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Auditing: Analytical procedures, assessing internal control

8-15 (Analytical procedures)
In audit planning the audit of Construction Industry Resources, Inc., a building supply company. You have completed analytic procedures relevant to purchases and inventory. The results of these procedures are included in Figure 8.13.

Figure 8.13. Selected Financial Information ($000)
(see attachment for figure)

Analytical procedures show that inventory turnover decreased from 31-34 days to 27 days, and gross margins declined to the lowest level in five years. What might this indicate about the risk of misstatement with respect to inventory and inventory purchases?

8-16 (Analytical procedures)
In audit planning the audit of Circuits Technology, Inc. (CTI). CTI resells, installs, and provides computer networking products (client software, gateway hardware and software, and twinax hardware) to other businesses. Figure 8.14 provides some summary information from CTI's financial statements.

Figure 8.14. CTI Selected Financial Information ($000)
(see attachment for figure)

1. Calculate purchases, gross margin, inventory turn days, accounts receivable turn days, and accounts payable turn days for the years ended 20x2, 20x3, 20x4, 20x5.
2. Describe the trends identified by performing analytical procedures in the gross operating cycle, the net operating cycle, and gross margin.
3. If tolerable misstatement is $45,000 for inventory, develop an expectation range for inventory turn days.
4. With respect to inventory, what might these trends indicate about the potential misstatement in inventory?

10-31 (Components of internal control)
The chapter identified five components of internal control. Listed below are specific control policies and procedures prescribed by Suntron Company.

Management gives careful consideration to the requisite knowledge and skills personnel need at all levels of the organization.
General controls and application controls are established in the electronic data processing department.
Management acts to reduce or eliminate incentives and temptations that might lead individuals to engage in dishonest or illegal acts.
Management is alert to complaints received from customers about billing errors.
Management gives special consideration to the risks that can arise from the use of information technology in the accounting system.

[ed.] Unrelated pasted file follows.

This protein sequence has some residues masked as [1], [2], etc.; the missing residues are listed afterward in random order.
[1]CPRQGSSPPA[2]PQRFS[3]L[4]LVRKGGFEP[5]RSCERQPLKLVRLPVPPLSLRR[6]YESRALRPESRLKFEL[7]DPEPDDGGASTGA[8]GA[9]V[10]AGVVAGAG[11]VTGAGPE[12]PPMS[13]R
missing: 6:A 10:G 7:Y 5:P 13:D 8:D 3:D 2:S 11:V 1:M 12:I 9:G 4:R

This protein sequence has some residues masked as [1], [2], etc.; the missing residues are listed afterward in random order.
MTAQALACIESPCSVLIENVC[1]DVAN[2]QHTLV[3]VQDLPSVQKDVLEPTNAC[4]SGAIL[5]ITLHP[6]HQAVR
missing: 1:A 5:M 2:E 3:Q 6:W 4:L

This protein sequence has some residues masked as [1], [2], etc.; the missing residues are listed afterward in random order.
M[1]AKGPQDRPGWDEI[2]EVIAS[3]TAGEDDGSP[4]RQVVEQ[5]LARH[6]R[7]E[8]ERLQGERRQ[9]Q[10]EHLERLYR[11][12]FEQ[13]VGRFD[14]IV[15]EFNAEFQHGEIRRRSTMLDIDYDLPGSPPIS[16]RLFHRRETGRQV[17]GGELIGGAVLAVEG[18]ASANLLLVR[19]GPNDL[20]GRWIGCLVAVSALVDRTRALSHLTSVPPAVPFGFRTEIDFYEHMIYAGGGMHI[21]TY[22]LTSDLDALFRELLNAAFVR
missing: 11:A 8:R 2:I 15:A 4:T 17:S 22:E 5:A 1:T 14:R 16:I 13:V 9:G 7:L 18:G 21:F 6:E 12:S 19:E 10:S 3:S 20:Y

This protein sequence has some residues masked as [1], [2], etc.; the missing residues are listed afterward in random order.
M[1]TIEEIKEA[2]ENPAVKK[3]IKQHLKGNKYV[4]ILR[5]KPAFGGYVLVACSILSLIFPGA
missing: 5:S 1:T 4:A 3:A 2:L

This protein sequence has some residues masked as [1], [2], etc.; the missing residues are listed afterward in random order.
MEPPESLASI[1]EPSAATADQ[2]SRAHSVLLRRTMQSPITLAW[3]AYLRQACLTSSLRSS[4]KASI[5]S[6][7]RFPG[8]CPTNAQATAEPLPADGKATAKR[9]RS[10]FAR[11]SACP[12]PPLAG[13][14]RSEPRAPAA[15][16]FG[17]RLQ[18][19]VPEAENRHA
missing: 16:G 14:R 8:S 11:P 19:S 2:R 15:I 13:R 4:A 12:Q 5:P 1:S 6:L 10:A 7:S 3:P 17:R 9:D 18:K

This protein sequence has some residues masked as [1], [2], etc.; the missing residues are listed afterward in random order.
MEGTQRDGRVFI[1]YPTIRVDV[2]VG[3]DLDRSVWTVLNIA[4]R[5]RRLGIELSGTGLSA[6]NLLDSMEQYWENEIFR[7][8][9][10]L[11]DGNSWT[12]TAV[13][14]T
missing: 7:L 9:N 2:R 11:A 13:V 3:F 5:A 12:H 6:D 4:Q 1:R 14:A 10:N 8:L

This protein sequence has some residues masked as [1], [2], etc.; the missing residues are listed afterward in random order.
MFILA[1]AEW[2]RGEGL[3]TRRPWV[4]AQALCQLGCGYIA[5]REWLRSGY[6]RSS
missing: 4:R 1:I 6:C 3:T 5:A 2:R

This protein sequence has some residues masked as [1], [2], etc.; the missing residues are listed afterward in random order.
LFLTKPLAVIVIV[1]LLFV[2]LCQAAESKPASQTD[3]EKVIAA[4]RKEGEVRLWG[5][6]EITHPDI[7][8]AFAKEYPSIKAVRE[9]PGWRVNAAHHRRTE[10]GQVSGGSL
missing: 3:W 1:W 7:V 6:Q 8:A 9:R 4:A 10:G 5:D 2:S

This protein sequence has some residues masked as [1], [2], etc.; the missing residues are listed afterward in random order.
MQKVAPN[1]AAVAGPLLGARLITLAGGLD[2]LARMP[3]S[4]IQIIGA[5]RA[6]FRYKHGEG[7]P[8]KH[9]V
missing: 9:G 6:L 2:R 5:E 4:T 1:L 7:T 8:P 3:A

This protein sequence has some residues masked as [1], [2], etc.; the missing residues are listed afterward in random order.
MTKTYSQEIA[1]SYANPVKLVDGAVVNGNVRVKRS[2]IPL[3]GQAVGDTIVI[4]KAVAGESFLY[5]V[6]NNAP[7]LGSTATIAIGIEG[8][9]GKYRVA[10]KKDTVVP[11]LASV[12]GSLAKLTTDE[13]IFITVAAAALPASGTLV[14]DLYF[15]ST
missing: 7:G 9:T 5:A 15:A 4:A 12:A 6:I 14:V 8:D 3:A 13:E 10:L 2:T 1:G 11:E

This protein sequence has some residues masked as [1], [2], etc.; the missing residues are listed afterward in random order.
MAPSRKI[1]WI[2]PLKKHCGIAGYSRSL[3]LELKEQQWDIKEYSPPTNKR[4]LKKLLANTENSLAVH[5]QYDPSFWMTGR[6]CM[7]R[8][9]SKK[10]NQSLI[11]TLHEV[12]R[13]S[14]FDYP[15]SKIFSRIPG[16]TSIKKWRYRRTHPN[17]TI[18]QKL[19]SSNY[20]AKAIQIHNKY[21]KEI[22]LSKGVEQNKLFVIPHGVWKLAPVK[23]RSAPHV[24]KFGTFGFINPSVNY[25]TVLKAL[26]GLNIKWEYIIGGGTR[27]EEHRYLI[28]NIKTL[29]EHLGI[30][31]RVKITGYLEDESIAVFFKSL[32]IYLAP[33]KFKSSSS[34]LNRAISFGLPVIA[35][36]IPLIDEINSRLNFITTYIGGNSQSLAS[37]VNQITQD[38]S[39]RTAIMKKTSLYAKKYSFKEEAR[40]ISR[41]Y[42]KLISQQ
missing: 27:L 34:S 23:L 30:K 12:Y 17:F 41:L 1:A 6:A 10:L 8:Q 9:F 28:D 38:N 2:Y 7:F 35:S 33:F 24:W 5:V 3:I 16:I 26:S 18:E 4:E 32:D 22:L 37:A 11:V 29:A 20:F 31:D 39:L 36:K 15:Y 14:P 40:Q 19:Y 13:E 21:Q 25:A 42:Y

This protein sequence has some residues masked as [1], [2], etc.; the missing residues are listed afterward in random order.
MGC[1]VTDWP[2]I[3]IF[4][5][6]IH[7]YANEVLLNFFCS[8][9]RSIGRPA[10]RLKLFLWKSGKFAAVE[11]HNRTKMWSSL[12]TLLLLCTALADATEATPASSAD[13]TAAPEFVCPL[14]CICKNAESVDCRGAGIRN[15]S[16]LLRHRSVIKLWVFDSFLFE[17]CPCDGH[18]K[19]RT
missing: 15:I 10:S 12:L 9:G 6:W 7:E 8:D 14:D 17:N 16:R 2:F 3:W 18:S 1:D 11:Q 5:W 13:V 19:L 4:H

Employees' responsibilities are assigned so as to avoid any individual's being in a position to both commit an error or irregularity and then conceal it.
IT management has designed controls to prevent unauthorized use of IT equipment, data files, and computer programs.
The processing of payroll includes a check on the total number of hours submitted. If more than 65 hours are reported in a weekly pay period, the transaction is printed on an exception report and put in a suspense file for additional review or additional authorization.
Suntron's internal audit staff periodically assesses the effectiveness of various ICS components.
Policy manuals, accounting and financial reporting manuals, and a chart of accounts have been developed and implemented.

Identify the components of internal control to which each policy or procedure relates.
For each item, identify one other policy or procedure for that internal control component that is not on the preceding list.

10-32 (Components of internal control)
Internal controls can be categorized using the following framework.

Control environment
Risk assessment
Information and communication
Control activities
4.1. Authorization
4.2. Segregation of duties
4.3. Information processing controls
4.3.1. Computer general controls
4.3.2. Computer application controls
4.3.3. Controls over the financial reporting process
4.4. Physical controls
4.5. Performance reviews
4.6. Controls over management discretion in financial reporting

Monitoring
Antifraud programs and controls

Following is a list of controls prescribed by Waterfront, Inc.

Management has established a code of conduct that includes rules regarding conflicts of interest for purchasing agents.
Waterfront has established a disclosure committee to review the selection of new accounting policies.
Any computer program revision must be approved by user departments after testing the entire program with test data.
The managers of each of Waterfront's manufacturing departments must review all expenditures charged to their responsibility center weekly.
The CEO, CFO, and controller review the financial consequences of business risks annually to ensure that controls are in place to address significant business risks.
Human resources focuses on ensuring that accounting personnel have adequate qualifications for work performed in billing and accounts receivable.